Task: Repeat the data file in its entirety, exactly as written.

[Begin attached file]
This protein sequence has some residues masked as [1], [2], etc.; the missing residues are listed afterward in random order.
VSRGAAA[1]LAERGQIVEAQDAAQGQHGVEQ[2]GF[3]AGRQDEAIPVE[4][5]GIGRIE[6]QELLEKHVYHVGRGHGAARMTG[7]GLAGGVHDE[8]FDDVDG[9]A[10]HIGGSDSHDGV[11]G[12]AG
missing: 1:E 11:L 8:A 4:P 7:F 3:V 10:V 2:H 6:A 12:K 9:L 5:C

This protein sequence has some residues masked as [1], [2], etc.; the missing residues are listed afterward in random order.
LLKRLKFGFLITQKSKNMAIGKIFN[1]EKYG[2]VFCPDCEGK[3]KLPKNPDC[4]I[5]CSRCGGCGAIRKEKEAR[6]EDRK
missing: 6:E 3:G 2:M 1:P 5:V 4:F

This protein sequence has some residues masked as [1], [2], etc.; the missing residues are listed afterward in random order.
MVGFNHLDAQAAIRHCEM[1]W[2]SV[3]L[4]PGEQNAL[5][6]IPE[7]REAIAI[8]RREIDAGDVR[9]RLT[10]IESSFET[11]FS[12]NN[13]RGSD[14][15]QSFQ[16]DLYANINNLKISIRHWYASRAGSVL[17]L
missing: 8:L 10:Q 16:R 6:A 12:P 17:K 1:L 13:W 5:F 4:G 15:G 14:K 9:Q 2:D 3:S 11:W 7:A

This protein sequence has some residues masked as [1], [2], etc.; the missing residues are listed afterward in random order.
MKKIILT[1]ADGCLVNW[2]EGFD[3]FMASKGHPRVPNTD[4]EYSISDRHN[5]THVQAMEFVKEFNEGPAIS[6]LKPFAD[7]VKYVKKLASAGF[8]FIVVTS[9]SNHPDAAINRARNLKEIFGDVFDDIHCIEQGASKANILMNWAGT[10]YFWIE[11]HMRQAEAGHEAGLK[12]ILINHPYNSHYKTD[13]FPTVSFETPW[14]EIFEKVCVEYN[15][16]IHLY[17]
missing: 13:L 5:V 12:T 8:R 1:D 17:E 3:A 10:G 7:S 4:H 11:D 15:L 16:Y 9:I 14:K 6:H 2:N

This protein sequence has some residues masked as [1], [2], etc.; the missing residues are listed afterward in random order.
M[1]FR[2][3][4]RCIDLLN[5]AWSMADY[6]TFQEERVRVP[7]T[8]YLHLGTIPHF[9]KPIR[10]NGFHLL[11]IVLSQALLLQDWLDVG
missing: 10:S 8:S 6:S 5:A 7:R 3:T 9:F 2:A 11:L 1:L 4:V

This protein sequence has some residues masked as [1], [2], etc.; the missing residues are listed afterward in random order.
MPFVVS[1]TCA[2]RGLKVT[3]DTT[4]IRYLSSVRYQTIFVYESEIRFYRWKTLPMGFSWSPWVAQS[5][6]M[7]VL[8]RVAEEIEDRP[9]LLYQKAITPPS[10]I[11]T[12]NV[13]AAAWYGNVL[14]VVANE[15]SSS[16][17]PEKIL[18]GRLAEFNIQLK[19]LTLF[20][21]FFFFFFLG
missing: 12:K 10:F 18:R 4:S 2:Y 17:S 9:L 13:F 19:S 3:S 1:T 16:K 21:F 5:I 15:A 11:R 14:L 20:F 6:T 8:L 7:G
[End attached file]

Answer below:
This protein sequence has some residues masked as [1], [2], etc.; the missing residues are listed afterward in random order.
VSRGAAA[1]LAERGQIVEAQDAAQGQHGVEQ[2]GF[3]AGRQDEAIPVE[4][5]GIGRIE[6]QELLEKHVYHVGRGHGAARMTG[7]GLAGGVHDE[8]FDDVDG[9]A[10]HIGGSDSHDGV[11]G[12]AG
missing: 1:E 11:L 8:A 4:P 7:F 3:V 10:V 2:H 6:A 12:K 9:L 5:C

This protein sequence has some residues masked as [1], [2], etc.; the missing residues are listed afterward in random order.
LLKRLKFGFLITQKSKNMAIGKIFN[1]EKYG[2]VFCPDCEGK[3]KLPKNPDC[4]I[5]CSRCGGCGAIRKEKEAR[6]EDRK
missing: 6:E 3:G 2:M 1:P 5:V 4:F

This protein sequence has some residues masked as [1], [2], etc.; the missing residues are listed afterward in random order.
MVGFNHLDAQAAIRHCEM[1]W[2]SV[3]L[4]PGEQNAL[5][6]IPE[7]REAIAI[8]RREIDAGDVR[9]RLT[10]IESSFET[11]FS[12]NN[13]RGSD[14][15]QSFQ[16]DLYANINNLKISIRHWYASRAGSVL[17]L
missing: 8:L 10:Q 16:R 6:A 12:P 17:K 1:L 13:W 5:F 4:G 15:G 14:K 9:Q 2:D 3:S 11:W 7:A

This protein sequence has some residues masked as [1], [2], etc.; the missing residues are listed afterward in random order.
MKKIILT[1]ADGCLVNW[2]EGFD[3]FMASKGHPRVPNTD[4]EYSISDRHN[5]THVQAMEFVKEFNEGPAIS[6]LKPFAD[7]VKYVKKLASAGF[8]FIVVTS[9]SNHPDAAINRARNLKEIFGDVFDDIHCIEQGASKANILMNWAGT[10]YFWIE[11]HMRQAEAGHEAGLK[12]ILINHPYNSHYKTD[13]FPTVSFETPW[14]EIFEKVCVEYN[15][16]IHLY[17]
missing: 13:L 5:V 12:T 8:R 1:D 17:E 3:A 10:G 7:S 4:H 11:D 15:L 16:Y 9:I 14:K 6:H 2:N

This protein sequence has some residues masked as [1], [2], etc.; the missing residues are listed afterward in random order.
M[1]FR[2][3][4]RCIDLLN[5]AWSMADY[6]TFQEERVRVP[7]T[8]YLHLGTIPHF[9]KPIR[10]NGFHLL[11]IVLSQALLLQDWLDVG
missing: 10:S 8:S 6:S 5:A 7:R 3:T 9:F 2:A 11:L 1:L 4:V

This protein sequence has some residues masked as [1], [2], etc.; the missing residues are listed afterward in random order.
MPFVVS[1]TCA[2]RGLKVT[3]DTT[4]IRYLSSVRYQTIFVYESEIRFYRWKTLPMGFSWSPWVAQS[5][6]M[7]VL[8]RVAEEIEDRP[9]LLYQKAITPPS[10]I[11]T[12]NV[13]AAAWYGNVL[14]VVANE[15]SSS[16][17]PEKIL[18]GRLAEFNIQLK[19]LTLF[20][21]FFFFFFLG
missing: 12:K 10:F 18:R 4:S 2:Y 17:S 9:L 13:F 19:S 3:S 1:T 16:K 21:F 5:I 15:A 11:R 14:L 20:F 6:T 8:L 7:G